How Long Will it Take Grass Seeds to Grow?

Not all grass seeds germinate at the same speed—and not all seeds are right for every lawn. Choosing a seed will have a lot to do with your local climate, particularly if you live in a warm or cool-season grass zone. 

Grass seeds take anywhere from five to 21 days to fully germinate—so you may need to alter your watering schedule based on when your seeds open and the sprout appears above the soil.

Warm-season grass seeds take a bit longer to germinate and you may need a bit more water to keep your ground moist to the desired number of inches below the surface. 

Cool-season grasses should appear within the first week after planting. However, since some seed blends contain both varieties, be sure to read the seed instructions to determine the best watering schedule for you.

Threats of Overwatering Your Lawn

Most importantly, do not overwater your lawn if you want to speed up the growing process. 

Watering your lawn improperly, especially in these early stages of grass seed growth can affect several lawn care issues, including:

  • Weed growth
  • Pest populations
  • Fungus and lawn disease
  • Thatch overgrowth

Water should always be able to reach the roots of your grass. Just watering enough to hydrate the grass leaves will not allow the roots to thrive, eventually killing the entire plant. However, too much water will suffocate the roots and keep oxygen from reaching beneath the soil.

Additionally, things that lead to poor lawn hydration are also encouraged by poor lawn hydration—leading your lawn into a vicious cycle once your schedule is off. Here are the major elements to keep an eye on to make sure your lawn is receiving the right amount of water.


Once a year—or whenever you’re having problems with your turf—cut out a subsection of your lawn to measure the size of your lawn’s thatch. Thatch is the layer that lives in between the roots and the grass leaves. It will appear as a tangled tan layer of tangled grass clippings, dead roots, and other organic material.

When thatch remains under half an inch thick, it helps your turf maintain moisture during a dry period and protects against extreme temperature changes. 

Overwatering your lawn, however, can lead to thatch overgrowth. The organisms in thatch should naturally break down on their own, but too much water can inhibit the process. When your thatch grows beyond half an inch, it can keep water from reaching the roots or hold too much moisture, leading to fungus.

Weed Growth

Weeds are hard enough to ward off without accidentally encouraging their growth. Too much water can lead to weeds like crabgrass and dandelions to flourish. However, other weeds like starthistle and knotweed do well in drought, so underwatering them can do just as much damage.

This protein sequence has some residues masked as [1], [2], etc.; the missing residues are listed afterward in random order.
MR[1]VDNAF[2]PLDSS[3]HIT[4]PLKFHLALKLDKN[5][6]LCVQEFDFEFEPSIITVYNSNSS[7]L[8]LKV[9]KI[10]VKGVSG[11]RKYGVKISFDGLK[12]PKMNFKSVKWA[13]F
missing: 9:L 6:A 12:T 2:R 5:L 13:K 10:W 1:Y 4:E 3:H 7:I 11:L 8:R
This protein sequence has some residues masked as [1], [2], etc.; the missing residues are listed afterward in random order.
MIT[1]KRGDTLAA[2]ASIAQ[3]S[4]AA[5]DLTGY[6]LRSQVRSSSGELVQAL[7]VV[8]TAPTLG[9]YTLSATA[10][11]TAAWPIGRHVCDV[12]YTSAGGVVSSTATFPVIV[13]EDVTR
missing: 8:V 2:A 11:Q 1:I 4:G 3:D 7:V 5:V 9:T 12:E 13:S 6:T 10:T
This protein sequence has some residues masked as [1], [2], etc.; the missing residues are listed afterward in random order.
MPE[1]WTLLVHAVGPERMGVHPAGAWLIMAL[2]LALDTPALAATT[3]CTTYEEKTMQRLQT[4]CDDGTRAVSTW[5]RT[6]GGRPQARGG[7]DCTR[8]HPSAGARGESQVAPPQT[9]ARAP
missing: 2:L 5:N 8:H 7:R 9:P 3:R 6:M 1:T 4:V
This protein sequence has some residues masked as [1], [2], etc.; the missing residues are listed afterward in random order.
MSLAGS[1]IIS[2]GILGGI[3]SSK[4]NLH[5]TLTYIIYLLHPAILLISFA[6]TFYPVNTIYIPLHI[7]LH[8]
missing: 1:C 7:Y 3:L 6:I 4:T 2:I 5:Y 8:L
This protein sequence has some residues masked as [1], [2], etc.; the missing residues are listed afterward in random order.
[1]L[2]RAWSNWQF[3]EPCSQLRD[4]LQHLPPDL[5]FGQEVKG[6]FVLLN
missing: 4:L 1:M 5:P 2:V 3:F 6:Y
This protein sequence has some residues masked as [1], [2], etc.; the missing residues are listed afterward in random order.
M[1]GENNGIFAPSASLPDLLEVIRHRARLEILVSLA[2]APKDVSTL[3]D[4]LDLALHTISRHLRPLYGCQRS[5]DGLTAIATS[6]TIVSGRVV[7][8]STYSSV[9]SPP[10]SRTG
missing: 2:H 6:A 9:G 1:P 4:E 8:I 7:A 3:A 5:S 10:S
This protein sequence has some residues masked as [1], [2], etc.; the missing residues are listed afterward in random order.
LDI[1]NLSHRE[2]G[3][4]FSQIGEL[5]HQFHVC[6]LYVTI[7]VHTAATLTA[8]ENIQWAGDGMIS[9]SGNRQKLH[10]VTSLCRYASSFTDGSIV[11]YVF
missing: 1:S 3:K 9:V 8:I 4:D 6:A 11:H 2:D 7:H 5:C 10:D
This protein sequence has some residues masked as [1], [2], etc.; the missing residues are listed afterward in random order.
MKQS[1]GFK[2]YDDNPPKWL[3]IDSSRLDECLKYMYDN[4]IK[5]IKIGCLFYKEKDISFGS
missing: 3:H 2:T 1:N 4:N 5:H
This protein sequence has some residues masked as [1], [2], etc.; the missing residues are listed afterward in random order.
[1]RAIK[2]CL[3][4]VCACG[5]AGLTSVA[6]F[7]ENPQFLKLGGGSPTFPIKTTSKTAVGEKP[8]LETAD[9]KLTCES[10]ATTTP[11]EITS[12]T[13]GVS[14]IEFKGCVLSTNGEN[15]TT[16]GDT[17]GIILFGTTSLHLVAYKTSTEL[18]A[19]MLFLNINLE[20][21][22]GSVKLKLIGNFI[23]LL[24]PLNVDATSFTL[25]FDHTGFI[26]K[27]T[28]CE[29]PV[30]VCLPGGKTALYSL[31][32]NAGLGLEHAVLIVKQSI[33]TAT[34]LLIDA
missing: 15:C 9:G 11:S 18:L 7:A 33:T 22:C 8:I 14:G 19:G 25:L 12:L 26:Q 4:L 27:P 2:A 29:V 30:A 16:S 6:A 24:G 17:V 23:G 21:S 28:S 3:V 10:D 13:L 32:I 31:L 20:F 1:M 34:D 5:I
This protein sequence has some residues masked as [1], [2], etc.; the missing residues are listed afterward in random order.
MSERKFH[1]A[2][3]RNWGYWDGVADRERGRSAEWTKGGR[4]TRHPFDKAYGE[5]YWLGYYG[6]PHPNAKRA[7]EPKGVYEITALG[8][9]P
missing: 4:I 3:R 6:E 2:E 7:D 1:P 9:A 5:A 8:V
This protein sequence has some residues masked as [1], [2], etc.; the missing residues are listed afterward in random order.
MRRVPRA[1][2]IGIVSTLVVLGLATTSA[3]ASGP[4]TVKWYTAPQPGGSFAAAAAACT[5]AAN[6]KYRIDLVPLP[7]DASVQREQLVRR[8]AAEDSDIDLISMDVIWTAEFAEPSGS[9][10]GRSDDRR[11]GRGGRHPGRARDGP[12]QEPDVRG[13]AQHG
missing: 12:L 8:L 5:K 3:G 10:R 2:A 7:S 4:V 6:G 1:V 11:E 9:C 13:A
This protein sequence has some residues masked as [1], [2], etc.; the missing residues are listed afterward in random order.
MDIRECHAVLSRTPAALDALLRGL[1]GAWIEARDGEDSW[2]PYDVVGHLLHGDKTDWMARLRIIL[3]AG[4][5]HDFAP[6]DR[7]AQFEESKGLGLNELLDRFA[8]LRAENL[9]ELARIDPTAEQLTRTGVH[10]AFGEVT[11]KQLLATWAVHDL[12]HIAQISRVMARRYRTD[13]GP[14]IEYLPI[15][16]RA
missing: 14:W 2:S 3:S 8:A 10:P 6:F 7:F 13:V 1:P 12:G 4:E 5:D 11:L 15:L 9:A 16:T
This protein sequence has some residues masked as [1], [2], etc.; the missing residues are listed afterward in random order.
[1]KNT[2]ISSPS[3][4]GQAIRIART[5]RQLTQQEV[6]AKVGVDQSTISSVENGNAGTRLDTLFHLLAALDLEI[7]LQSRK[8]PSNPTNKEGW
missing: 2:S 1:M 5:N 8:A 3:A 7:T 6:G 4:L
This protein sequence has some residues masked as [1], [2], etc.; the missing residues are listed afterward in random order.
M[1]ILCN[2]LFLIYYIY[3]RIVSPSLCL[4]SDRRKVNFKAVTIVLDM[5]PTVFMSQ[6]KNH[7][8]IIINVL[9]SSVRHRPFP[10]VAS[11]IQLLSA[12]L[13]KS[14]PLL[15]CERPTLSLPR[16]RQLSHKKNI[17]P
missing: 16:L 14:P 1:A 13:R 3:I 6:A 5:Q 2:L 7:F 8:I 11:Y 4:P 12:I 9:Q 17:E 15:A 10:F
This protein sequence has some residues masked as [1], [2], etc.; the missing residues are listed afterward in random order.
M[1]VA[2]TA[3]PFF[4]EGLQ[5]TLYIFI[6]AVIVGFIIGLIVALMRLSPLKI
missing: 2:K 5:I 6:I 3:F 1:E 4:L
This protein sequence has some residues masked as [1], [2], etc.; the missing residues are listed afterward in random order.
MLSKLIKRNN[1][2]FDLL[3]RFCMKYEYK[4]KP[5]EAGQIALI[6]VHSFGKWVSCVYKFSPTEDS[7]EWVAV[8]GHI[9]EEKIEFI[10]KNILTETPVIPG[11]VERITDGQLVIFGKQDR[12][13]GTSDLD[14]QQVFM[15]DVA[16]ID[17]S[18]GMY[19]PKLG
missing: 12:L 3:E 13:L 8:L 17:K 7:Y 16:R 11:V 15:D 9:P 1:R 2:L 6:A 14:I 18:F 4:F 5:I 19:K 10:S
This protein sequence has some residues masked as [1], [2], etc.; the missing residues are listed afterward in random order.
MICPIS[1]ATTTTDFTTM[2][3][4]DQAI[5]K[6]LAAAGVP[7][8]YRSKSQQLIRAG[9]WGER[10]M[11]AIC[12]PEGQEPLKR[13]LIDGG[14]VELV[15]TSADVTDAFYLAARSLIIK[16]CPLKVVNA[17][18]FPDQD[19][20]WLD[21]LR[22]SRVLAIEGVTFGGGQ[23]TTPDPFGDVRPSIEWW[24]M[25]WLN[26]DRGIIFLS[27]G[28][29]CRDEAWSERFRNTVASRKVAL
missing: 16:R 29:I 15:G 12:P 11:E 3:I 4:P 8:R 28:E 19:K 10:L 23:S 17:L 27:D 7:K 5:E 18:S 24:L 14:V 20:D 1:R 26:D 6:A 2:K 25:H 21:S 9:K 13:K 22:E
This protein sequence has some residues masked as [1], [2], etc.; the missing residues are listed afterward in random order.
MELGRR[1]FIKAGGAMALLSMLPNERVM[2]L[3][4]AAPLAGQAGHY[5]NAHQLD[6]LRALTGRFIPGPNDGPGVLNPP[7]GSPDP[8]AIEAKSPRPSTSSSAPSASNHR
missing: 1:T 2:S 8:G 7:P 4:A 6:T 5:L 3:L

Look at the presence of weeds in your lawn as a red flag to check if your watering schedule needs to be adjusted. When planting new seeds, weeds can be particularly harmful since they take up precious root space in the soil meant for your new grass.

Fungus and Lawn Disease

One of the most obvious signs of overwatering occurs when your lawn develops a fungus. This typically presents itself as sudden yellow and brown patches of grass as the fungus spreads. In other cases, a visible film or circle of mushrooms may appear.

Since fungi require a moist atmosphere to grow, the spores may lay dormant in your turf and get enough moisture—especially in the process before overseeding. In other words, make sure that you cut down on your watering schedule as soon as your grass finishes germinating to avoid promoting these diseases.


Lastly, an imbalance of moisture is likely to encourage pests to nest and flourish in your lawn, including grubs, ticks, and mosquitoes. For example, if your soil becomes compacted and too much water gathers in one area, pests could lay eggs or nest in that area to plague your lawn.

Maintaining a Healthy Landscape

Simply adjusting your watering schedule—especially for new seeds—may not be enough to help the roots absorb the right amount of moisture. To tackle the issues above, keeping up a dependable lawn care schedule can help your turf avoid many of these common issues. For example:

  • Aerate your lawn at least once a year, especially if your yard experiences high foot traffic
  • Keep thick layers of leaves or snow drifts from forming on your lawn longer than several days to avoid fungus.
  • Dethatch your lawn every time it grows beyond half an inch to encourage water and oxygen flow.
  • Check your soil’s pH once a year to ensure it is maintaining the right level of moisture.
  • Discourage weeds by decreasing your watering schedule when they begin to flourish.

TruGreen Lawn Care

Planting new grass can feel a bit like taking a gamble. In some cases, it may take several passes with new seed to make sure you get the watering and planting just right.

Working with a TruGreen specialist cuts down on the guesswork when spreading new grass seed, especially on fresh soil. With local offices spread throughout the country, our teams are highly knowledgeable in the unique needs of every region. 

Speak with a TruGreen expert today to hear about our ongoing lawn care and maintenance plans as well as services to plant new lawns and manage a proper watering schedule. By offering a free consultation and estimate, you can rest assured that working with TruGreen will significantly cut down on precious time, effort, and costs.